And yet, Castel-Bloom is finding it harder and harder to fit in with the growingly monolithic culture. “With age,” she said, “your desire to describe increases, and the desire to bomb with stories diminishes. You still need a story. But I thought I’d buy two apartments in Europe, and just describe the cities, describe the people. It doesn’t matter where. I’ll describe the nature. I can reach some far-reaching insights. And then I’ll get back here, and describe the Israelis.”

The yearning to escape somewhere else is also at the core of Agur Schiff’s 2007 novel, Ma She’ratzitem (What You Wanted). It tells the story of Ziggy, out of work and down on his luck, and Yudi, a wealthy construction magnate, who together embark on a fantastic project, the reconstruction of an Eastern European small Jewish town, or shtetl, in modern-day Israel, the ultimate nostalgic theme park. In search of cheap space, they settle on a hill in the West Bank. In search of cheap labor, they hire local Palestinians to play the parts of the shtetl’s Jewish inhabitants.

The book is half satire and half elegy. It shares a little of Castel-Bloom’s sensibility: What appears at first glance to be some sort of satire delivered in simple, rhythmic language is soon revealed to be a far more intricate commentary on life under extreme circumstances. And what seems at first like some glossy, blurry version of Israel—Schiff’s book has very little of the paeans to the landscape and its majesty that pop up frequently in Oz or Grossman’s work—turns into an incisive analysis of the national psyche.

Which, Schiff said, was not exactly the comforting, inspiring stuff Israeli readers were clamoring for. Writing his book, he said, felt like swimming against the current of time. The book is set in “2002, in Tel Aviv, it was a period in which suicide bombers struck, it was a terrible time. Of course, our society, like any society, has a short memory. When I wrote the book, in 2006, people didn’t remember the terror, the fear that ruled the streets.”

After the book came out, Schiff embarked on a new project, this time set during Israel’s war against Lebanon in 2006.

“I remember that during the war I couldn’t write,” Schiff said. “I asked, who am I writing this for? People here were vehement, but people like me realized it’s a mad adventure that will bring nothing but disaster and pain and trouble. But now I’m trying to capture that pain, just like in 2007 I tried to capture the pain of 2002. We’re in a sort of a cycle of madness.”

Keeping the mad cycle in spin are the particular economics of publishing in Israel. With nearly 7,000 new books published each year competing in a tiny market, and with publishers and retailers forming joint ventures that have turned bookselling into a zero-sum game, often selling new books for just a few shekels, Israeli literature can be an inhospitable environment for serious writers in full bloom eager to continue and write.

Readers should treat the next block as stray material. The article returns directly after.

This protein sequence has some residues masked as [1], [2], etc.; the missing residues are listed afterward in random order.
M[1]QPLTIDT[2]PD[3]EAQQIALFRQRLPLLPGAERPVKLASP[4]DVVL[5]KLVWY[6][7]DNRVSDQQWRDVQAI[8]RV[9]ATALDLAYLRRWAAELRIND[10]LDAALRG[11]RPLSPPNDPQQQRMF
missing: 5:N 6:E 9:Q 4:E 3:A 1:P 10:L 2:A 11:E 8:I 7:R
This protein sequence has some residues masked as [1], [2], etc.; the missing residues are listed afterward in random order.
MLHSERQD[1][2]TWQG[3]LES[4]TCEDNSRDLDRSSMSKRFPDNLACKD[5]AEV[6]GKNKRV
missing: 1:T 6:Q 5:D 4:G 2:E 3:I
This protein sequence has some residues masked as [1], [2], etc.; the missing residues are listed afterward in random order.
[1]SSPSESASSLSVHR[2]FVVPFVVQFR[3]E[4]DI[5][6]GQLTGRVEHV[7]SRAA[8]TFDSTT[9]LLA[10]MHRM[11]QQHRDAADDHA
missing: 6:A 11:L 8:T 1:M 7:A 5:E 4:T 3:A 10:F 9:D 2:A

“The situation here is very problematic,” Schiff said. “There aren’t any market segments, there’s only a mass audience, because there’s a very small number of people who write in Hebrew. That’s a very problematic starting point for writers. It already condemns short stories to death, because if the market decides there’s no room for short stories, then there’s no point. There’s also only one literary section in one newspaper, and a few small journals. The market has changed in the last two years. I felt it changing. It is dominated by two retail chains that brought about an absurd reduction in book prices, turning books into consumer products. This created a real distress for publishers, which in turn created an unbelievable inflation to cram more and more books into the market. As a result, shelf life is very short, sometimes only a few days.”

These trying conditions, he said, got him thinking about life in a shtetl, where communal bonds were intense and the feeling of siege always present. “There’s much correlation between the social structure in Israel and a social structure in a shtetl,” he said. “That’s one of the things I wanted to say in the book. And it influences everything: the social inequality, the social paranoia, all these things make Israel look like a shtetl.”

In their work, Schiff, Ron, and Castel-Bloom are trying to break down the small town’s walls. They tether the collective traumas that have been occupying many of their colleagues for decades to larger, more universal forces, like love and greed and frustration and all the other small joys that make human life anywhere worth living, even under the most dire circumstances.

“When I was getting started,” said Castel-Bloom, “[critics] said I was writing from my stomach. What an intolerable expression. I had no idea what they were talking about. I just thought I was writing ordinarily.”

Israel, of course, is no place for the ordinary, which means it might not be a place for Castel-Bloom for much longer.

“I can leave,” she said again. “I can live in some old, historical house, talking to the rocks and to the trees. This morning, I remembered a poem by [renowned Israeli poet Dahlia] Ravikovitch. She wrote that there’s no love in this place, and there’s no fear of god.” That may be the case; but for now, Israel still has a major talent like Orly Castel-Bloom, and, as long as it does, it’s not so much of a shtetl after all.